I don’t make tough decisions myself, anymore.
We run the company similar to the legendary King Arthur’s round table. If me, or any director in the company wants to make a tough decision, they have to sell it to the directors group. We then debate it, we argue, we vote and if it goes through, we all commit to that decision and strategize on how to implement it. Again, please read the details in my book.
The same applies to Nozbe product design decisions - we have a second group of smart people who decide how new features will be implemented. And which new features make sense.
And I can tell you, very often my great ideas are completely trashed in those meetings.
But that’s good.
This way I have a fallback. In the worst-case scenario I make a fool of myself only in front of people I trust and they have the agency to tell me frankly if they love my idea or not, or why not. And nobody gets fired for speaking up. Nobody loses respect for having a stupid idea. We are free to try new ideas, even if they sound ridiculous at first.
Diversity is key. As much as you can, make the group diverse!
It’s important to make the “Braintrust” as diverse as possible. As a very homogenous Polish-based company, we’ve got still a long way to go, but to give you an idea, in the directors group we’ve got:
- my father, who’s a seasoned entrepreneur and is in late sixties - he’s in charge of finance.
- Iwona, who I mentioned above (and who you can see on the photo, on one of our Nozbe reunions - she’s a woman my age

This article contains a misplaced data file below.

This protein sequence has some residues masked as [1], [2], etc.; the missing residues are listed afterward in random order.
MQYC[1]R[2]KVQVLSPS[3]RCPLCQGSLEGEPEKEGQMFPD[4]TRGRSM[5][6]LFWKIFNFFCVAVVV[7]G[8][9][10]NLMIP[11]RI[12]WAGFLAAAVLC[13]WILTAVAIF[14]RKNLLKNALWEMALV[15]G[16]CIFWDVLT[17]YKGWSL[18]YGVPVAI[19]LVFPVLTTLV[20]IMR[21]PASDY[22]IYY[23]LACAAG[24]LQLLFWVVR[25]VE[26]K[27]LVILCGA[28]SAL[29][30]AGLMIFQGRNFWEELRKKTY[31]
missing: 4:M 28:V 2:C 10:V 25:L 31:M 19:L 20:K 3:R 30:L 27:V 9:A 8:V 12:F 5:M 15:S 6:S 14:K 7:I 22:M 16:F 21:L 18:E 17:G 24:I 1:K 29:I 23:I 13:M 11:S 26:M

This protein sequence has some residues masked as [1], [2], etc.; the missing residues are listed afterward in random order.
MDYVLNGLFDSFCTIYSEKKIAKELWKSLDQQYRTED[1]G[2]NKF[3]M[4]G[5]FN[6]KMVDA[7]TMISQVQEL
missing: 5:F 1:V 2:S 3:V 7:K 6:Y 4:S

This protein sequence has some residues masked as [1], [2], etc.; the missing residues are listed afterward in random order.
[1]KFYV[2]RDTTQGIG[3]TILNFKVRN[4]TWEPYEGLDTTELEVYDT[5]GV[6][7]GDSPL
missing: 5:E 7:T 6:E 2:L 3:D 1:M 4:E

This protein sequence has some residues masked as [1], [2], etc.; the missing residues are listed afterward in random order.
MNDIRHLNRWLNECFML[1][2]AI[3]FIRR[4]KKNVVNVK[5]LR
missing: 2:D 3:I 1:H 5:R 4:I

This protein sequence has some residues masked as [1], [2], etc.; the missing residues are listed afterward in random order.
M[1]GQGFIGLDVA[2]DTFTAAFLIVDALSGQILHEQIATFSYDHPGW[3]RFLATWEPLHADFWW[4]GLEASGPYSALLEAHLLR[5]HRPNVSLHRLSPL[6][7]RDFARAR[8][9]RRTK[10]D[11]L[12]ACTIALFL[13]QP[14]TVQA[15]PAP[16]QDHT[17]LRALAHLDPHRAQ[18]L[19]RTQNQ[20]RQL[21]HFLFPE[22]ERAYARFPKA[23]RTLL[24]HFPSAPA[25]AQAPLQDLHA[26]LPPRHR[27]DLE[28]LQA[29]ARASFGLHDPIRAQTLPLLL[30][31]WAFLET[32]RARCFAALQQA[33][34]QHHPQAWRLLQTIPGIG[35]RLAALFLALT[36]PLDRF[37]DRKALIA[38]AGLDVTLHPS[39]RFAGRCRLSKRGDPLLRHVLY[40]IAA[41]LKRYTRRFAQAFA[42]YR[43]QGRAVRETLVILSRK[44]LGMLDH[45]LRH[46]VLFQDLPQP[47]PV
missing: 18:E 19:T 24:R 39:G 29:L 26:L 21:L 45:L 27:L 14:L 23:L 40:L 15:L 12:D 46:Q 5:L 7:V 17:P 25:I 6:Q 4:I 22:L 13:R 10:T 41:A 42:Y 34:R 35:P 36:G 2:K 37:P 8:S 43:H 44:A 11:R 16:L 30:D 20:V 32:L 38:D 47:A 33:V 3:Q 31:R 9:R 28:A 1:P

- Tomasz, CTO of Nozbe, my first employee, who’s younger and much smarter than me, and his much more rational and always calms me down, when I have crazy and emotional ideas.
- Rafal, VP of Product, No Office FM co-host, who’s as enthusiastic as me, but has much more empathy.
- Radek, VP of Engineering, The Podcast FM co-host, who’s much younger than me and brings a millennial point of view. He is not afraid to challenge me, as he did so many times on air as we recorded 200+ episodes of our podcast.
Nobody’s perfect. Not even the business owner!
I’m not writing this to say my way of running a company is better than that of Basecamp’s. It’s just different. I just realized I had my flaws, my blind spots, my emotions and I wanted to create a mechanism where these issues of mine will not get the better of me.
And yes, even though it’s tough for me to admit it, I have my ego, just like everyone else. I try to contain it, but it’s not always easy.
That’s why having these two groups - one responsible for all the important business decisions, and the other for product design decisions, keeps me in check and doesn’t let me do something really truly stupid in front of the entire world.
But yes, I regularly make a fool of myself in front of these people. But that’s OK, at least I get to entertain them :-)
Hope this post clears things out and to really understand how it’s all structured in my company, feel free to read the 8th chapter of my free book - #NoOffice.